Release date: December 13, 2013 (Editor: Rick Nunno)
Calling on the EPA to Cut Carbon (by Brenna Muller)
On November 7, the Sierra Club, along with partner organizations, turned out over 200 people to testify at an EPA public "listening session" on a proposed rule to limit carbon pollution from existing power plants.
In September, the EPA proposed a rule to limit carbon pollution from new coal fired power plants. By June 2014, the Agency will write what is considered to be a far more contentious rule, limiting carbon for existing plants. In an unusual move, the EPA sought public input at 11 Public Listening Sessions around the nation.
We had an outstanding day, with those testifying in support of carbon regulation strongly outnumbering the opposition (over 200 to about 37). Dave Scott, Sierra Club President, was among the many Sierra Club activists who testified at the EPA's listening session, calling on the agency to write strong carbon protections for currently operating power plants. A press conference was held a few blocks away at the National Press Club, hosted by the Sierra Club, Clean Air Coalition, Moms Clean Air Force, the National Wildlife Federation, Environmental Defense Fund, and League of Conservation Voters. The speakers, led by Gene Karpinski, President of the League of Conservation Voters, discussed the key issues at stake for both the Mid-Atlantic region and nationally. Over 80 people squeezed into the room that sat 40. After the press conference, J. Firman, a DC Chapter volunteer, lead a march back to the EPA with participants carrying placards, banners and photos.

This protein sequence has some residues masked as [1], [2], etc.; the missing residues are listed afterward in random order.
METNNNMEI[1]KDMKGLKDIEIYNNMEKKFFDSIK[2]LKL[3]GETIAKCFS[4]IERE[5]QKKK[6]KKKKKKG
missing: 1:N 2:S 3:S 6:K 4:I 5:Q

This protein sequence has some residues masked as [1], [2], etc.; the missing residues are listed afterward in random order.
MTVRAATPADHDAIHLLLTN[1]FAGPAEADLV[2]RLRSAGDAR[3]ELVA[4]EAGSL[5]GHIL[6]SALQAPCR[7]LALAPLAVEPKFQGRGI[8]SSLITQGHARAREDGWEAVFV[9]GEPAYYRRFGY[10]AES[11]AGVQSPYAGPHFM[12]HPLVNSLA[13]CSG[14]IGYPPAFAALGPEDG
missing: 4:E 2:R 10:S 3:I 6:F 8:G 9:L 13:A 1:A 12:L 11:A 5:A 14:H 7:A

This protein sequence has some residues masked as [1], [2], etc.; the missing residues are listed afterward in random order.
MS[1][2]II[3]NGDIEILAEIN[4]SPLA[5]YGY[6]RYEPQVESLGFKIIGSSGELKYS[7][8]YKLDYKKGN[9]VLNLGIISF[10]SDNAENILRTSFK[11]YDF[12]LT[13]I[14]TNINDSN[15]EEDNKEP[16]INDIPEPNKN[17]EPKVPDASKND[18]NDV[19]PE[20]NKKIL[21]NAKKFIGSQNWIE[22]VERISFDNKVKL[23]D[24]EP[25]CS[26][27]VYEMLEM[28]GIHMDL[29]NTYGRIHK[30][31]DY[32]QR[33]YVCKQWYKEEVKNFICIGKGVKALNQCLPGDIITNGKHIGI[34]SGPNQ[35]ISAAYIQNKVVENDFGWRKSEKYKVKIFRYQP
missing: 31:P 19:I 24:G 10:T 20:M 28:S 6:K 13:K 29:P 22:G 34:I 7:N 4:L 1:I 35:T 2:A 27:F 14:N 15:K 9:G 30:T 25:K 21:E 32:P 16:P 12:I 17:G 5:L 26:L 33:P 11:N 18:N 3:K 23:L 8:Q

There are currently no regulations on CO2 emissions for existing power plants, and this Listening Session was an opportunity for us to offer testimony directly to the EPA on why carbon pollution standards are a critical step in the President's plan to reduce pollution and to take action on climate change. Thanks to everyone who turned out to make this day a success!
|A packed hearing room with many Sierra Clubbers represented||Marchers gather outside EPA Headquarters
downtown after the hearing
Take a Sierra Club Trip off the California Coast
The Sierra Club's Global Population and Environment Program Committee is planning trips for 2014 to the Channel Islands off the California Coast and would like to invite all SC chapters to join them. Below is the information as well as some beautiful pictures from previous trips.
Island Hopping in Channel Islands National Park: 3-Day, 3-Island, Live-Aboard Cruises
2014 Schedule: April 12-14; May 4-6; June 8-10; July 22-22; August 24-26; September 14-16.
DC Evaluated for Green-ness